Phydeaux642
January 13, 2009, 06:10 PM
It's a rattle-headed coppermoccasin.:eek:

wherestheham
January 13, 2009, 10:27 PM
It's a rattle-headed coppermoccasin.


Thats EXACTLY what I thought!:D

caseypj
January 13, 2009, 10:28 PM
At my old range, someone was bit by a poisonous snake and died, he didn't realize he had been bitten on his ankle until he was showing signs. A couple months later there was another snake in the corner and the range master shot it with a .22 revolver (shotshell). There's a shortage of quality ranges in South Florida unfortunately.

Duke of Doubt
January 13, 2009, 10:30 PM
Did you grab it by the tail and swing it around and around until you slammed its head on the table? I've wanted to do that for a long time.

thebaldguy
January 13, 2009, 10:32 PM
All you ex-Army soldiers know it's Jake the Airborne Snake!

FoMoGo
January 13, 2009, 10:35 PM
My vote is for cottonmouth.
http://www.carolinanature.com/herps/cottonmouth3666a.jpg
http://www.carolinanature.com/herps/cottonmouth7785.jpg


Jim

jakk280rem
January 13, 2009, 10:36 PM
round tail, poisonousus. pointy tail, non-poisonous. i guess bull snake.

blutarsky
January 14, 2009, 03:29 AM
ya know, all kidding aside, i've never REALLY thought about snakes when i've headed to the local ranges, even though we've encountered several deadly varieties on our property. in retrospect, it seems unwise to NOT bring a revolver and some snakeshot to the range, just in case.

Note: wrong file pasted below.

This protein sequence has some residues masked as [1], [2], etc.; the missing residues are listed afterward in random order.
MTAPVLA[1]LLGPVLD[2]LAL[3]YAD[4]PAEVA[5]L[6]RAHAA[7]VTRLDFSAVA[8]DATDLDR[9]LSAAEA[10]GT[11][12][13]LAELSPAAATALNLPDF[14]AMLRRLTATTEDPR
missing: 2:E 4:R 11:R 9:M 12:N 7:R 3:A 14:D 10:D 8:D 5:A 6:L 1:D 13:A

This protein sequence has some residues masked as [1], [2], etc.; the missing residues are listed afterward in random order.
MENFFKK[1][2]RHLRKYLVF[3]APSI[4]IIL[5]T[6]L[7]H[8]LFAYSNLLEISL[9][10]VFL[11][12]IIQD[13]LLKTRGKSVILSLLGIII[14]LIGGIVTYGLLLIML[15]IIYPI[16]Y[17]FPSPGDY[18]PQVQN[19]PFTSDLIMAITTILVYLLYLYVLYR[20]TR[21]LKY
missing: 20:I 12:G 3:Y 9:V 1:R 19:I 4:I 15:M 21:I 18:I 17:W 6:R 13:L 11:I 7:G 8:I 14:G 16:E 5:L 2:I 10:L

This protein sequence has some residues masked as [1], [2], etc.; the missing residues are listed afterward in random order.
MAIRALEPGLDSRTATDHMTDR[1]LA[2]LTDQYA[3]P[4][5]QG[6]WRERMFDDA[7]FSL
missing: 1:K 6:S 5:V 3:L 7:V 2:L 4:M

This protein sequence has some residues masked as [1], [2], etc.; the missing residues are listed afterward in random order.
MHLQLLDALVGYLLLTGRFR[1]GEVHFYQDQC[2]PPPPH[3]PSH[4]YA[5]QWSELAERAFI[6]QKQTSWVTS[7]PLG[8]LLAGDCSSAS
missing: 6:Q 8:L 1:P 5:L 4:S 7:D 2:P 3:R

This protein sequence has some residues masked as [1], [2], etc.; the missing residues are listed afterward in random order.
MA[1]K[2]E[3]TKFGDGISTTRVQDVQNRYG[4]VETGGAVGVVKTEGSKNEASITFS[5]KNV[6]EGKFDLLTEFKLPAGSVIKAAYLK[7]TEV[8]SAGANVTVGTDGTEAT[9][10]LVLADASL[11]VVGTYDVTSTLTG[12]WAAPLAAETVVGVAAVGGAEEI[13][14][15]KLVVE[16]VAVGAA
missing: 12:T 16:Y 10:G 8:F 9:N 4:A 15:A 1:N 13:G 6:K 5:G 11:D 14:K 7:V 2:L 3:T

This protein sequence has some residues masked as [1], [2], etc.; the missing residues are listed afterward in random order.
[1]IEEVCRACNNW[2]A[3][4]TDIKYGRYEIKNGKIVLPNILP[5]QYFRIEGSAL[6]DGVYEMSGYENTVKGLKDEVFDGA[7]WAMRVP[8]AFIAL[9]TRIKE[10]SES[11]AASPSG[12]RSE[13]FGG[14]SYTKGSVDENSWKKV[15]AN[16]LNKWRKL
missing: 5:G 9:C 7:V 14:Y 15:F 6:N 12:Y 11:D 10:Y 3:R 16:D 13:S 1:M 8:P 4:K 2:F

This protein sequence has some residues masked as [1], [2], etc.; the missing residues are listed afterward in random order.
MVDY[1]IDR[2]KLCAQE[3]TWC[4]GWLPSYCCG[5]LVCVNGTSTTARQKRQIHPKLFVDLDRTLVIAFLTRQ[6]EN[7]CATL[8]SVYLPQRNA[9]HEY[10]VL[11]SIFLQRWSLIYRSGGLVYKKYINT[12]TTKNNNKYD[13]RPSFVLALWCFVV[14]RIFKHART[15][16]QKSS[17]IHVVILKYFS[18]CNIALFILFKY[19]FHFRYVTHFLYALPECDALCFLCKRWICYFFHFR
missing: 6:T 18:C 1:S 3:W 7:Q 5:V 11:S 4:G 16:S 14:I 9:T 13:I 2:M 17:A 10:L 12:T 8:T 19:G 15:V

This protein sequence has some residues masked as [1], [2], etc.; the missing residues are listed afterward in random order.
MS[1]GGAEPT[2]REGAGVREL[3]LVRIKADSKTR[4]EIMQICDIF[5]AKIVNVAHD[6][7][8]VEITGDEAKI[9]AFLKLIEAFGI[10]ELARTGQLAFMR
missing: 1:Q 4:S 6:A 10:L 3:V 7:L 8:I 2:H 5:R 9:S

ps, not knowing the OP's snake's disposition, my vote on appearance alone would be with the consensus of cottonmouth -- but was he an ornery aggressive jerk? cottonmouths tend to not leave well enough alone, and their aggressive nature can be a tip-off... if the snake was content to just let you photograph him and go about your business, that alone might be reason to think otherwise. on the other hand, if he was aggressive and chased you off, then i'd double my money on cottonmouth.

U.S.SFC_RET
January 14, 2009, 06:45 AM
They do get aggressive come mating season. Don't want you in on the competion.:D

moooose102
January 14, 2009, 07:14 AM
dave b, i like your range visitors better! them thar is good eatin!

HOME DEPOT GEORGE
January 14, 2009, 08:49 PM
Definitely a cottonmouth/moccasin I've run across them in my area while fishing many times. The giveaway besides the colors is the arrow shaped head.